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The Knowledge Notebook by Laurence Prusak
The Knowledge Notebook: The Burden of Knowledge

By Laurence Prusak Who was the last person who knew everything? That’s right, there was a time when this was a legitimate question for pundits in Europe and the early American republic.

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Ceramic fuel cells coated with special inks are at the core of the Bloom Energy Server.
Delivering Clean, Affordable Power

By Bo Schwerin   Imagine you are about to be dropped in the middle of a remote, inhospitable region—say the Kalahari Desert.

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Simpson’s megaplanets swirl with imagined landmasses.
Exploring Megaplanets

By Don Cohen   Josh Simpson has been creating planets for more than three decades. The cover photo of this issue of ASK shows detail from one of them.

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ASK Interactive
ASK Interactive (ASK 43)

NASA in the News NASA Public Affairs Officer Josh Byerly talked with ground-support personnel and mission officials in Russia and Kazakhstan as they prepared for the landing of Expedition 27 on May 23, 2011.

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The crew mobility chassis prototype being tested at Moses Lake, Wash., as part of a series of tests of lunar surface concepts
On the Cover Issue 42, Spring 2011

A mobility chassis prototype is demonstrated in 2008 as part of a series of tests of lunar surface concepts. This is one prototype of many that are field tested as part of NASA’s ongoing Desert Research and Technology Studies, or Desert RATS. The Desert RATS tests offer a NASA-led team of engineers, astronauts, and scientists […]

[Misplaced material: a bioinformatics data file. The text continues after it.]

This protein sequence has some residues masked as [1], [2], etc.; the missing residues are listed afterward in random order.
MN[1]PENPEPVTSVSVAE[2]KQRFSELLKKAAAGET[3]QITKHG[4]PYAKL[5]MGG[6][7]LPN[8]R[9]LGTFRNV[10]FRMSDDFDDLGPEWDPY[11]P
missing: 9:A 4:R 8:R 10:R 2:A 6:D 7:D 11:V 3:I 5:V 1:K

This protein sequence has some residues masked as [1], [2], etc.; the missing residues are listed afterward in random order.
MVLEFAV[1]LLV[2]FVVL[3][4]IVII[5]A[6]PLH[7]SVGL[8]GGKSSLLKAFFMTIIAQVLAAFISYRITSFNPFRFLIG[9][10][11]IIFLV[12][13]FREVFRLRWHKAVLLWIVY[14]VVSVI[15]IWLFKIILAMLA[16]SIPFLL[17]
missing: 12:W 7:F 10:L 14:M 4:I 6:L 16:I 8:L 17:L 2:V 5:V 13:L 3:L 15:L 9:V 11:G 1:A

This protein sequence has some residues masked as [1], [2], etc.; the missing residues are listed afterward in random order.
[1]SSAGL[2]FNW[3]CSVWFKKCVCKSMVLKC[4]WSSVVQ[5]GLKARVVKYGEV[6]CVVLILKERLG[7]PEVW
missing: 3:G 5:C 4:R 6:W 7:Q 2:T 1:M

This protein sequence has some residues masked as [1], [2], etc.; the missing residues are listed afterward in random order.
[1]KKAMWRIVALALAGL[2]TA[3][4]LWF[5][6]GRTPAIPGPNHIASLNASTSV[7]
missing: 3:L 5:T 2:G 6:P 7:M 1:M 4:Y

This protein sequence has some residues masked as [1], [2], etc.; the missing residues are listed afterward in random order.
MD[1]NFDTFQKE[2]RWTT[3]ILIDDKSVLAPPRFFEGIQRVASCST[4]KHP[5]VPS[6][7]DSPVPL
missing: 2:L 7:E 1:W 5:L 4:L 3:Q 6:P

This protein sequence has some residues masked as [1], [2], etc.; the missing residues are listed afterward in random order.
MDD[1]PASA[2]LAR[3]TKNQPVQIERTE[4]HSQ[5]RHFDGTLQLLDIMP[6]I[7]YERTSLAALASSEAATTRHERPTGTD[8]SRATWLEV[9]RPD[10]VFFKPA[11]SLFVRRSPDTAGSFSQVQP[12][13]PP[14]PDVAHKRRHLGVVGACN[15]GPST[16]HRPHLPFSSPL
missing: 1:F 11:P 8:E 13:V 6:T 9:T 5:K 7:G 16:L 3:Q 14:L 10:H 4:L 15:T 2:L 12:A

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A mock-up of the Orion space capsule heads to its temporary home in a hangar at Langley Research Center.
Permission to Stare—and Learn

By Kerry Ellis   Knowledge obtained from decades of exploration and discovery, in space and here on Earth, would remain unknown if no one learned about it.

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ASK Interactive
ASK Interactive (ASK 42)

NASA in the News A pattern of X-ray “stripes” in the remains of the Tycho supernova, discovered after long observation with NASA’s Chandra X-ray Observatory, may provide the first direct evidence that a cosmic event can accelerate particles to energies a hundred times higher than those achieved by the most powerful particle accelerator on Earth, […]

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Astronaut Edwin “Buzz” Aldrin walks on the moon during the Apollo 11 mission. Photo Credit: NASA/Neil Armstrong
Leading the Race to Space

By Piers Bizony   During the space race of the 1960s, NASA Administrator James Webb and his Soviet counterpart, Sergei Korolev, shared the determination and skill needed to push a rocket program past countless political barriers, beyond the reach of jealous rivals, and toward success.

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The Space Exploration Vehicle is pulled over for speeding in a NASA EDGE promo.
NASA EDGE: Providing an Inside and Outside Look at NASA

By Blair Allen   NASA has many outlets for sharing details about what goes on behind its doors, but none so personable as NASA EDGE, a video podcast (or vodcast) that grew out of an idea to be “different … unscripted and unpredictable.”

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